IJCRR - Vol 08 Issue 04, February, 2016
Date of Publication: 21-Feb-2016
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A STUDY OF HEMATOLOGICAL PARAMETERS AND ANTHROPOMETRIC INDICATORS IN HYPERTENSIVE AND NORMOTENSIVE MALES
Author: Divya R., Ashok V.
Abstract:Introduction: Hypertension is one of the factors associated with stroke, congestive heart failure, heart or kidney failure. Overweight and obesity are the two most key determinants of health that leads to adverse metabolic changes including increase in blood pressure. The cellular components of blood contribute to the viscosity and volume of blood, thus playing a vital role in regulating blood pressure. Objectives: To compare the hematological parameters and anthropometric indicators in hypertensive and normotensive males. Materials and Methods: This was a hospital based case control study which included 60 normal healthy male subjects and 60 hypertensive male subjects. Blood pressure was measured in supine position by mercury sphygmomanometer. Hematological indices were estimated using an autoanlayser. The data collected were entered and analyzed using software Statistical Package for the Social Science 16.0 (SPSS 16.0). Results and Discussion: The mean levels of hemoglobin and hematocrit were significantly lower in the hypertensive group compared to the normotensives in our study. The anthropometric measurement waist hip ratio, showed a statistically significant positive correlation with systolic blood pressure. Multiple regression analysis showed waist hip ratio, hemoglobin and hematocrit were significant predictors of systolic blood pressure. Conclusion: The present study concludes that Waist hip ratio, a simple and inexpensive anthropometric measurement can be used as a significant predictor of systolic blood pressure. Also monitoring of hematological indices like hemoglobin and hematocrit is essential in the prevention of development of cardiovascular complications in hypertension.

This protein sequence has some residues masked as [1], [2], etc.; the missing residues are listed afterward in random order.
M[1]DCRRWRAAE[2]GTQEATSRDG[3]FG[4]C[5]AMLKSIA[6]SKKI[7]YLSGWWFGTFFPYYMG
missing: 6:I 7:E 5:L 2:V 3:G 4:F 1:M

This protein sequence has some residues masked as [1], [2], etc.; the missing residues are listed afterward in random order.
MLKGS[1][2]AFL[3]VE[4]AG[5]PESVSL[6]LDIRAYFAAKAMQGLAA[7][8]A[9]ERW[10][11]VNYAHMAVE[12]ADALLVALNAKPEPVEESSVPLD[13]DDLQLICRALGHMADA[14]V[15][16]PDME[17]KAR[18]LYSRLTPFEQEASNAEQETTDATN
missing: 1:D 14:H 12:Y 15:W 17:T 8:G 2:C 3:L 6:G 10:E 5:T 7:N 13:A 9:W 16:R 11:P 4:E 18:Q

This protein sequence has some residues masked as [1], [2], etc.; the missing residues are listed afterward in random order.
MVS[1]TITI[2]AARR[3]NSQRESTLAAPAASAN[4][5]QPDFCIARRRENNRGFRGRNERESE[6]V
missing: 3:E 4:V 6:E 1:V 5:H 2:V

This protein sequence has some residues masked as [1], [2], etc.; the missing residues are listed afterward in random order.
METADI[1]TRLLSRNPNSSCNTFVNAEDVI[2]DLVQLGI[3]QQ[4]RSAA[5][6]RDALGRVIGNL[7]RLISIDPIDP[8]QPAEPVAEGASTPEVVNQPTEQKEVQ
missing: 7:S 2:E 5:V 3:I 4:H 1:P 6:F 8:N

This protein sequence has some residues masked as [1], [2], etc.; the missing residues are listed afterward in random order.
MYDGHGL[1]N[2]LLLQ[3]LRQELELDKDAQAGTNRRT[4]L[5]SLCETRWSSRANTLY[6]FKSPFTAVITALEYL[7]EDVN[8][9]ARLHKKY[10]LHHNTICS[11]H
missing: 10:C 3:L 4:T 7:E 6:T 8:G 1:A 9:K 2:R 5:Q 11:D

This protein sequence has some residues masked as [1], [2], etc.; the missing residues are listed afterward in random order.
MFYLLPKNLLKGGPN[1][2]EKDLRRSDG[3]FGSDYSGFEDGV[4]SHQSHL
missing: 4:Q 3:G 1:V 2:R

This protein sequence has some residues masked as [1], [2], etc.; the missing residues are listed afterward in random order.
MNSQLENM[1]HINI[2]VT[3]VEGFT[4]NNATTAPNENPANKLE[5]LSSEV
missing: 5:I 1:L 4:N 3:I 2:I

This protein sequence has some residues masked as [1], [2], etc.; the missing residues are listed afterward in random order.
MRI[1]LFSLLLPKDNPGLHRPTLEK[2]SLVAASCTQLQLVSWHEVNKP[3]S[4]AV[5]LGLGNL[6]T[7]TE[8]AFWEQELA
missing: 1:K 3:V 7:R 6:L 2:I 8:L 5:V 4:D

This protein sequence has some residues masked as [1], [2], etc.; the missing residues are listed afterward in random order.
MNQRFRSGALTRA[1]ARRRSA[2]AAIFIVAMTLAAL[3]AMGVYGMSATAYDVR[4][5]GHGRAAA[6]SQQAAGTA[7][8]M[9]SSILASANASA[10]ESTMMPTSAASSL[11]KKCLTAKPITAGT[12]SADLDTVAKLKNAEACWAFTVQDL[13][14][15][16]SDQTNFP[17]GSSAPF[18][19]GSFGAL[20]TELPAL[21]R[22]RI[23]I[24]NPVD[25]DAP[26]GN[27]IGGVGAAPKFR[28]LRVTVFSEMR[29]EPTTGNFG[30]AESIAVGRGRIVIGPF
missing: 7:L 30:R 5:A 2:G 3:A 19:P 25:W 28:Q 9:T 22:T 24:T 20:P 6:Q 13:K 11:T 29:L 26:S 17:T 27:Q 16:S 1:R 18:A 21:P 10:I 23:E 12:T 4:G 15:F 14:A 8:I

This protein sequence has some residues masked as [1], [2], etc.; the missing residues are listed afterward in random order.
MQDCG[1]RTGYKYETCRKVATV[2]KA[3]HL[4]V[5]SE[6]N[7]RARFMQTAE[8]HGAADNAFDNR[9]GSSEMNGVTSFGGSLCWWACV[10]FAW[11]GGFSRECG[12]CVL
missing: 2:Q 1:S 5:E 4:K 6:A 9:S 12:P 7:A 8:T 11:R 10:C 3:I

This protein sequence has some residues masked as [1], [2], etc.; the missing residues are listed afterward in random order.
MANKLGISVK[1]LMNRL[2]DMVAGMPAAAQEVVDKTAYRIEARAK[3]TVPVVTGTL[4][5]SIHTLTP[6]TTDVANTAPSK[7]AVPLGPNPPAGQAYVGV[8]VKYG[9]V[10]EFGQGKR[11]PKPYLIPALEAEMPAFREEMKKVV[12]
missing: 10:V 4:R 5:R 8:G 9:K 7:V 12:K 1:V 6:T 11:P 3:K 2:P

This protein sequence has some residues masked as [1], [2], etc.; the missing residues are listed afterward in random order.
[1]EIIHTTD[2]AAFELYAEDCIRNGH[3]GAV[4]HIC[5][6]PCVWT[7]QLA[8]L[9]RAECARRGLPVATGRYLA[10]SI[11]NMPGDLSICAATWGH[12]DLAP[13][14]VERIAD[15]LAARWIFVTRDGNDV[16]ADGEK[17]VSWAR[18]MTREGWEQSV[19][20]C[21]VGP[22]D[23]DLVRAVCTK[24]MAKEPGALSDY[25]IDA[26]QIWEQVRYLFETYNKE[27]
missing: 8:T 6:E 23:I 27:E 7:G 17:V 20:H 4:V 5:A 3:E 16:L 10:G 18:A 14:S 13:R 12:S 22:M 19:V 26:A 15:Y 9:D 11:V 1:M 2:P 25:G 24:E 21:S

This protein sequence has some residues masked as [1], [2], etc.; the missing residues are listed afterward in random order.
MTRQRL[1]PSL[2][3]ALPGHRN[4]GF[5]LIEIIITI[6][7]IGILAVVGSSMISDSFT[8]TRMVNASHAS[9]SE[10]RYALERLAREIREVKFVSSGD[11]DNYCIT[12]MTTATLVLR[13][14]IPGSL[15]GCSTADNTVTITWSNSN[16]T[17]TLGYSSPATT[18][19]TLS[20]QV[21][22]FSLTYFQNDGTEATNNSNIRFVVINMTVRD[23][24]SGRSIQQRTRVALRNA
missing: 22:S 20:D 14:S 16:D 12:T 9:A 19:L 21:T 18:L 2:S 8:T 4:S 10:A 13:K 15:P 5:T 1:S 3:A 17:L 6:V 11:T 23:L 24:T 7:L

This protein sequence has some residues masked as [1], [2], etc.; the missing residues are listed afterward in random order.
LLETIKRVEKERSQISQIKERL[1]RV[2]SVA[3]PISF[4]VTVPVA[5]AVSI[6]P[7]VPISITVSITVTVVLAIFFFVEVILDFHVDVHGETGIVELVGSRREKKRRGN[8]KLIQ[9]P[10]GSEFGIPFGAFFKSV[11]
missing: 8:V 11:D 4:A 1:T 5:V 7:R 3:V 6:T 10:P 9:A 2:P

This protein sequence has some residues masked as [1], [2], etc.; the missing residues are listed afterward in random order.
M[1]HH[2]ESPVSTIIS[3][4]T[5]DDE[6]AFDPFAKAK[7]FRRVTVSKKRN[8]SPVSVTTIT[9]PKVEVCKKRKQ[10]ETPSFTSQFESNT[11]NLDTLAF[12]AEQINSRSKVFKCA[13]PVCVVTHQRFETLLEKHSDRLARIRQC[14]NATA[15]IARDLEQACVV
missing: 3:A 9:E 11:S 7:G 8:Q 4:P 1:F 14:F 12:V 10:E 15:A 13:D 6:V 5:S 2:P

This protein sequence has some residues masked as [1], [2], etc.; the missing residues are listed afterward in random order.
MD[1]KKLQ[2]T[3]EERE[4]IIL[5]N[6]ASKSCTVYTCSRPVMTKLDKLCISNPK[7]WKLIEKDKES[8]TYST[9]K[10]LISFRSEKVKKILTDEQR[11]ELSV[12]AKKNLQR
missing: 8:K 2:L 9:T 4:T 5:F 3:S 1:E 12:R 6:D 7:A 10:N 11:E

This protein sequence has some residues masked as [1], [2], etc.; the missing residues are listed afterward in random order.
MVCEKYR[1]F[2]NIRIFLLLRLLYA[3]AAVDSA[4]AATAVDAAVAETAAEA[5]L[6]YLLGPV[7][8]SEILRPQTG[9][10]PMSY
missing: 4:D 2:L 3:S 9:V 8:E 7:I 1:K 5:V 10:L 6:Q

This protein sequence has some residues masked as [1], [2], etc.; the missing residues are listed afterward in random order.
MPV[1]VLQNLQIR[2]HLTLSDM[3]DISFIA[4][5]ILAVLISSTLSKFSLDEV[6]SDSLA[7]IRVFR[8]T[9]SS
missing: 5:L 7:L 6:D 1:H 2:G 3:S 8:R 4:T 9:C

Keywords: Hypertension, Anthropometric indicators, Hematological indices, BMI, WHR
INTRODUCTION Hypertension is defined as blood pressure more than 140/90 mm Hg as per US Seventh Joint National Committee on Detection, Evaluation and Treatment of Hypertension (JNC VII).1 The prevalence of hypertension in India is 23.10 % among men and 26.60% among women.2 Prevalence of hypertension in South India was found to be 20% according to the CURES 2007 study.3 Overweight and obesity are the two most important key determinants of health that leads to adverse metabolic changes including increase in blood pressure.
Obesity and weight gain are independent risk factors for hypertension. Also 60- 70% of hypertension in adults may be directly attributable to adiposity.4 Body mass index or BMI is propagated by the WHO as the most beneficial epidemiological measure of obesity. Waist hip ratio (WHR) and waist circumference (WC) are frequently used to forecast the danger of obesity linked morbidity and mortality as they account for regional abdominal adiposity.
Visceral fat is a more significant determinant of blood pressure elevation than is peripheral body fat.5 In longitudinal studies, a direct association exists between change in weight and change in blood pressure over time.4 Though hypertension and obesity are closely linked but there is no universal anthropometric marker due to distinct population features. Studies in urban population showed a strong relationship between different anthropometric indicators and blood pressure levels but very little is known about these relationships in rural Indian population.6, 7, 8
The cellular components of blood contribute to the viscosity and volume of blood, thus playing a vital role in regulating blood pressure. It has been newly realized that many hematological parameters varies with hypertension in comparison with normotensives. This gives a vision into the connection between blood cell defects and blood pressure. There are number of disputes in different studies with respect to variability of hematological parameters in hypertensive and normotensive subjects.9, 10, 11 The pathophysiology of hypertension is multifactorial which is affected by sympathetic over activity contributing to alterations in hematological parameters like hematocrit, viscosity and hypercoagulability of blood.
These factors change the kinetics of blood flow acting as contributory risk factor for coronary artery diseases, stroke and thromboembolism.12Thus the hematological parameters gives an insight to prognosis of disease also. So the present study was therefore undertaken to compare the hematological parameters and anthropometric indicators in hypertensive and normotensive males. The present study was carried out with the following objective: To compare the hematological parameters and anthropometric indices in normotensive and hypertensive males.